How we change what others think, feel, believe and do
Undoing is performing an act to 'undo' a previous unacceptable act or thought.
It is often a form of apology, although it may not include the actual act of saying that you are sorry.
Confession is a form of undoing, including that done in a church to a priest or a secret admission to a close friend.
An act or communication which partially negates a previous one. Examples: (1) two close friends have a violent argument; when they next meet, each act as if the disagreement had never occurred. (2) when asked to recommend a friend for a job, a man makes derogatory comments which prevent the friend's getting the position; a few days later, the man drops in to see his friend and brings him a small gift.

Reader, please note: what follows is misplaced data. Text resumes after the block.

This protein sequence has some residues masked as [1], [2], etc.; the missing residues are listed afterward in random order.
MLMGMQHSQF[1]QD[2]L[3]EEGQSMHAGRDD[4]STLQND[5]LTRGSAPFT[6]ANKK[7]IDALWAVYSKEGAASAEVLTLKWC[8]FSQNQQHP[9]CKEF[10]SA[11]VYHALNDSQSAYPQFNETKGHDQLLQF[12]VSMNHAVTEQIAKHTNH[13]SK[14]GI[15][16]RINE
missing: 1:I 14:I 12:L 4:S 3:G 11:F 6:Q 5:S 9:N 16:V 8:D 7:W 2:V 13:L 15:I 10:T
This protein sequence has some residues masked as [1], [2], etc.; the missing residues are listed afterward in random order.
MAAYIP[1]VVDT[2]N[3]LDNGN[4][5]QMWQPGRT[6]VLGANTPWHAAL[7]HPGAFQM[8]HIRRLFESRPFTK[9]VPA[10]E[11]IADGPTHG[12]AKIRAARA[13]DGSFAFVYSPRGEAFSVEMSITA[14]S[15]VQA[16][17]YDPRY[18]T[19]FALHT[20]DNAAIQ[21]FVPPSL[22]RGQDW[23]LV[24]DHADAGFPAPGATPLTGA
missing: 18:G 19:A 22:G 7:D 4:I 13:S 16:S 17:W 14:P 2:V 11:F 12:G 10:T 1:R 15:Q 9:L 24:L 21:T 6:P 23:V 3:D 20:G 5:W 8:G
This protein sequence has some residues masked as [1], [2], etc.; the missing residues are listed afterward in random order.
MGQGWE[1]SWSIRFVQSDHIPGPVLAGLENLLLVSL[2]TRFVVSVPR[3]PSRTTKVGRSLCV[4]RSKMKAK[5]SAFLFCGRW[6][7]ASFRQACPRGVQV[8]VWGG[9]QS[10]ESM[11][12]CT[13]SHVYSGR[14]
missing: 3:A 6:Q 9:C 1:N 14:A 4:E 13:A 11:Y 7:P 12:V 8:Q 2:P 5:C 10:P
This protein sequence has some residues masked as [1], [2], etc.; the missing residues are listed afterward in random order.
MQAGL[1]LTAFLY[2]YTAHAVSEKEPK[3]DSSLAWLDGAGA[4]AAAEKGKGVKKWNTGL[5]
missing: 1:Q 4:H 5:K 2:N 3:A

Lady Macbeth compulsively washes her hands after committing murder.
A man who has been unkind to his wife buys her flowers (but does not apologize).
A person who has barged in front of others in a queue holds the door open for them.
A teenager who has been rather noisy tidies the room without having to be asked.
Undoing can be a form of apology. By reversing former actions the person is tacitly admitting they were wrong.
Help people to undo the wrongs they have done to you by showing you forgive them, especially when they perform 'undoing' actions.
You can also help them to undo wrongs, suggesting things they can do as much to alleviate their own anxieties as to repair relationships with others.
In persuasion, a wrong done to a person is an opportunity for that person to request something in return. If the wrongdoer realizes their wrong, they will jump at the chance to undo it.
And the big